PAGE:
If you die without a valid will, you risk having very personal questions settled by a third party administrator, usually appointed by a probate court.
Is getting a will expensive? It can be, but there are also numerous free resources to help you draw up a new will or update an old one.
- Wills on Wheels. After her handicapped son died, Jean Turner of Denver needed to update her will for her three surviving adult children. But Turner, 79, had neither the money nor the mobility for the legal task. She lives on Social Security and a small pension as a retired hospital nurse assistant and suffers back pain so severe she is homebound.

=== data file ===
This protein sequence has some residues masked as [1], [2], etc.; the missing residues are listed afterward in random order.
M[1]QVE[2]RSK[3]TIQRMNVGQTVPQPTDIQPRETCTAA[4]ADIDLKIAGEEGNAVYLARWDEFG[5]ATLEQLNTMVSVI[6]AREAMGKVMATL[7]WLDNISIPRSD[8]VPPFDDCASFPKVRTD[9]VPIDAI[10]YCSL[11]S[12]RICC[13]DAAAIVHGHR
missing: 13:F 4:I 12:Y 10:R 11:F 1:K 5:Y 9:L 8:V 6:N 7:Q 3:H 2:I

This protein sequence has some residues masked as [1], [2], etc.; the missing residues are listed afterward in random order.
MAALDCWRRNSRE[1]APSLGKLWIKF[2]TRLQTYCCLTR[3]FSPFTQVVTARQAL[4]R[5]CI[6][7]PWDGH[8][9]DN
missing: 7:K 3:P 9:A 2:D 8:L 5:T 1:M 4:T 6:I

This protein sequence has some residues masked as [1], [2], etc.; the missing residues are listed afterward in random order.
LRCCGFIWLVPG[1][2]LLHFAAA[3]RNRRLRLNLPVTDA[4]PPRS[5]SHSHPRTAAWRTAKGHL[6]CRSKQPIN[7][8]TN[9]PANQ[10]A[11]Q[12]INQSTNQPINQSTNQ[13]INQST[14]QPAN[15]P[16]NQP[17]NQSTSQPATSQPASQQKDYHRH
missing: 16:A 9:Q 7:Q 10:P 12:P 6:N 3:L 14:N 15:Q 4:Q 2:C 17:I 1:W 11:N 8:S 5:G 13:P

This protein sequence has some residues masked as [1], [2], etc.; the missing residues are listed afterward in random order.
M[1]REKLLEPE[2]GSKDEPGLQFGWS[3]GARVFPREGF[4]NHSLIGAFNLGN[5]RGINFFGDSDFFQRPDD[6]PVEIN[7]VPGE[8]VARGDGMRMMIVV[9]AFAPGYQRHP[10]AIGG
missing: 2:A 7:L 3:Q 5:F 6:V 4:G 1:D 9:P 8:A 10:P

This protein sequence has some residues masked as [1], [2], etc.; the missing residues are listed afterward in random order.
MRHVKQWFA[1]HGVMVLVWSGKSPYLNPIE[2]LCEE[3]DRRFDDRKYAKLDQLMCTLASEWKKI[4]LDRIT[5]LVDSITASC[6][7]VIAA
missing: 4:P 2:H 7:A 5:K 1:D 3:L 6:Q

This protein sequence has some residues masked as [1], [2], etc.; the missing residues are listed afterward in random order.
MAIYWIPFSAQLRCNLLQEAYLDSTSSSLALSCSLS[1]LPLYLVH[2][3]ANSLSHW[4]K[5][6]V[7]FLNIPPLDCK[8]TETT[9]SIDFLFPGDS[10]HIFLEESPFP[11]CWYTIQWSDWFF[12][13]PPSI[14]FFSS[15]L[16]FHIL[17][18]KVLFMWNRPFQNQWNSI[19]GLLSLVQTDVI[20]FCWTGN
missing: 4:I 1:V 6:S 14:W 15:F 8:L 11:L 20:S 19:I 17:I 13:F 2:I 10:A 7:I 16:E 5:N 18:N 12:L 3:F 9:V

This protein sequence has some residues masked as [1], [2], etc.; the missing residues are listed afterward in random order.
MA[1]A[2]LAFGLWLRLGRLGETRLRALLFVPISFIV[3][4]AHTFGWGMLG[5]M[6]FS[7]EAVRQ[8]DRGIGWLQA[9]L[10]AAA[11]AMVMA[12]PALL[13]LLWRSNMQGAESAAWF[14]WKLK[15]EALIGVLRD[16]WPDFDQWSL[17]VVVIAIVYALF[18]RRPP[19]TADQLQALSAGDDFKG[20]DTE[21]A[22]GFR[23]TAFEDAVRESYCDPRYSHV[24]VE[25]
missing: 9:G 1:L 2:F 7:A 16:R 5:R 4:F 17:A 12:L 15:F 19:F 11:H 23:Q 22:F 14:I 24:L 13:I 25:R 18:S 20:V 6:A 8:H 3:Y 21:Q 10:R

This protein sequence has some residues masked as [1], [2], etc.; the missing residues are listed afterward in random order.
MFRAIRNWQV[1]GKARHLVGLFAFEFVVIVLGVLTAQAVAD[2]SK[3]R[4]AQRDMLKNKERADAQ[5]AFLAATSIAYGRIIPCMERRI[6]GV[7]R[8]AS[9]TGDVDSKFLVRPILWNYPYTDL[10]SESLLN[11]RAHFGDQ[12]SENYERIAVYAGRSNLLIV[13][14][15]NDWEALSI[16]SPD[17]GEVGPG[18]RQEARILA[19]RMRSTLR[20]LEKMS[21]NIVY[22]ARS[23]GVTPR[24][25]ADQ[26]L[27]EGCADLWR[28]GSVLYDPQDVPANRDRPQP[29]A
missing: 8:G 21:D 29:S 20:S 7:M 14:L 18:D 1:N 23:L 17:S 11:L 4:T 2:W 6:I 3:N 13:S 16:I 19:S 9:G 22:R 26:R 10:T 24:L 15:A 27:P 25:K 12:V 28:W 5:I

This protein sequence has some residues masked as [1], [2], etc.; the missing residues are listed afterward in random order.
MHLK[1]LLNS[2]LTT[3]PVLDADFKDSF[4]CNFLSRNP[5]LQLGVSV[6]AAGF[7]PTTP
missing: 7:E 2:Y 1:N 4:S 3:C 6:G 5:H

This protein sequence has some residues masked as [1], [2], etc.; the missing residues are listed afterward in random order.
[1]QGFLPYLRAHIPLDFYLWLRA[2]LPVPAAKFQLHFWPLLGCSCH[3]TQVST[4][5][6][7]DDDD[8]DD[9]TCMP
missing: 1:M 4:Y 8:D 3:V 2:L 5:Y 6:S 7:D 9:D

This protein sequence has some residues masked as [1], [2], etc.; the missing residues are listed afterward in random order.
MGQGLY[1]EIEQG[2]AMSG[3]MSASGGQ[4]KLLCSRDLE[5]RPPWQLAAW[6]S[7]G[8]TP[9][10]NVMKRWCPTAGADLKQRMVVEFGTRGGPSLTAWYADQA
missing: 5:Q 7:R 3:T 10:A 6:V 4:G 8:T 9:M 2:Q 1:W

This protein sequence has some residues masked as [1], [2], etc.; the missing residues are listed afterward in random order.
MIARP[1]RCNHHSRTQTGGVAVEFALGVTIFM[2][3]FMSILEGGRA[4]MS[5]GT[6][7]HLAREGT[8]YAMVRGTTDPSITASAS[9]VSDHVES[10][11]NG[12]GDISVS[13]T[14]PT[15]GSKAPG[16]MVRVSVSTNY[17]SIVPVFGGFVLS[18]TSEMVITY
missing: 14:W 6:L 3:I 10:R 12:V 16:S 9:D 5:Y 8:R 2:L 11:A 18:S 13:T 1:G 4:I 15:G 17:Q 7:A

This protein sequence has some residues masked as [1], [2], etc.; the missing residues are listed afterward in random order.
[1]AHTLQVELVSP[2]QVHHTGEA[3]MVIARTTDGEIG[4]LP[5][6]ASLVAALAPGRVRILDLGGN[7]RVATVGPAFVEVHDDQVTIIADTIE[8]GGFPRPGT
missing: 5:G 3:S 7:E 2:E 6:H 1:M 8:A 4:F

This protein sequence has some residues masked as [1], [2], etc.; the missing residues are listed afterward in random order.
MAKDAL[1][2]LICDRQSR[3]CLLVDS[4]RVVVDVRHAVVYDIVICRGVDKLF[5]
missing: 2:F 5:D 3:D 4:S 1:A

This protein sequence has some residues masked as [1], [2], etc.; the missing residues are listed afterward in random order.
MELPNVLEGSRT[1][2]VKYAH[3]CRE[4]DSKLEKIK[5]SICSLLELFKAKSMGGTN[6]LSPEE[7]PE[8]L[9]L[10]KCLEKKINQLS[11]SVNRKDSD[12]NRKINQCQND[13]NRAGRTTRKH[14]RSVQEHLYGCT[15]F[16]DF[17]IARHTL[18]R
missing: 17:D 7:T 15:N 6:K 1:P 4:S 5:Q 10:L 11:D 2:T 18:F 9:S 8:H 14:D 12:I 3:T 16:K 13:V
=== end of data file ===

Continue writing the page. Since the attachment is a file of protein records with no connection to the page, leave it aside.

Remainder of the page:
Wills on Wheels, a volunteer committee of paralegals and attorneys in the Denver area, came to Turner’s rescue — literally. They drafted Turner’s will, advance medical directives and a financial power of attorney. The documents set forth Turner’s treatment choices if she cannot speak for herself and name someone to act on her behalf in financial matters.
They delivered the documents to Turner’s home and witnessed the signing of the documents — all for free. Although they are not affiliated with each other, there are Wills on Wheels programs in other states. To see whether there’s one near you, type “wills on wheels” followed by your state into an Internet search engine.